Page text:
Cracow's Jewish elders sat in silence, mulling over the
situation. Things were looking bleak since they had
been left without a rov. The Haskalah movement
was taking advantage of the leaderless city and was
enticing youngsters to join their reforms and schools
of thought. All too swiftly they were gaining a sure
foothold in Cracow and the city's leaders had now
convened to make a final decision on choosing a new
rov. Representatives of all the different sectors of
Cracow's religious Jews were present, each suggesting
someone agreeable to their particular group. They had
come to no conclusion.
The silence was broken by a loud bang on the table. "I
have it," exclaimed a prominent Yid. "The young
rov from Mattersdorf. Rabbi Shimon Sofer!"
Most of the heads around the room nodded in agreement
as one of those present quoted the Tiferes Shlomo as
having said that since Rabbi Shimon was the son of the
Chasam Sofer, who was at the forefront of the battle
against the maskilim, he surely had experience
and firsthand knowledge of the dire situation and was
well-equipped to deal with it.
A petition was sent to Mattersdorf but the final
decision was not so easy for Rabbi Shimon Sofer. He
expressed his doubts in a letter to his brother, the
Ksav Sofer. Indeed it would be an honor and
responsibility to be rov of the great city of Cracow,
but here in Mattersdorf lived a talmid chochom
who had grown old and sick. The only person who could
cheer him up and bring a ray of light into his life was
Rabbi Shimon, who would visit him frequently and either
talk in learning with him or even discuss daily events.
Reb Shimon was in a quandary and asked his brother his
shailoh. Was his obligation in life to spread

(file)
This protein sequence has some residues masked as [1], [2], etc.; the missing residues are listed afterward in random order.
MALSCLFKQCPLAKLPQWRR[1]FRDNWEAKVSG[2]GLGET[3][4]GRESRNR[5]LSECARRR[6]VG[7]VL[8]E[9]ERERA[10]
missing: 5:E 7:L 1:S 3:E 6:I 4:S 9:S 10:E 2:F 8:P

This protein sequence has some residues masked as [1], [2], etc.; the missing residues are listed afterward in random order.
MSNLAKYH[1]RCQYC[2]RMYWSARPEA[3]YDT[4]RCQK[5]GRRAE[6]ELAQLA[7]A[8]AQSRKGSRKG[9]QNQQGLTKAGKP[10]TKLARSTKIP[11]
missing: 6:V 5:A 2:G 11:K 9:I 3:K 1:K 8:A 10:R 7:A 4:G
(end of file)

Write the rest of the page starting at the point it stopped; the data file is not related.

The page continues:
Torah in Cracow or should he stay in Mattersdorf to
save the life of this talmid chochom?
The Ksav Sofer was swift to reply. The Torah of many
was more weighty than that of a single person and
therefore he should accept the rabbonus in
Cracow. In any case, the talmid chochom of
Mattersdorf should accompany him and also settle in the
The townspeople of Cracow waited in anticipation of the
arrival of their new rov. A small minority had
preferred a different rov and they were not too happy
with the majority vote.
They decided that during the new rov's first
drosho they would ask him some difficult
questions and thus lower his dignity in the eyes of
They did not reckon however with Rabbi Shimon Sofer's
keen perception. As he walked up to the bimah on
that first day, he had a feeling that some of the crowd
were planning trouble. As a result, he began his
drosho somewhat differently than he had planned.
"When I was a child living in Pressburg, there was a
Jew who opened his shop on Shabbos. My father, the holy
Chasam Sofer zt"l, instructed me to go to the Jew
and inform him in the name of the rov that he was to
close his shop. I did as I was told, but the brazen
Yid laughed in my face, telling me not to bother
him with such unimportant matters.
"I repeated his reply to my father, who told me to go
to him again and say that if he doesn't close his shop
he will be punished from Above. This time the
shopkeeper became annoyed and warned me that if I dare
to come again he'll thrash me thoroughly. I expressed
my fear to my father that he would carry out his
threat, but the Chasam Sofer commanded me, `Go to warn
him a third time, and if he tries to hit you I'll teach
you now one of the Holy Names of Hashem and that will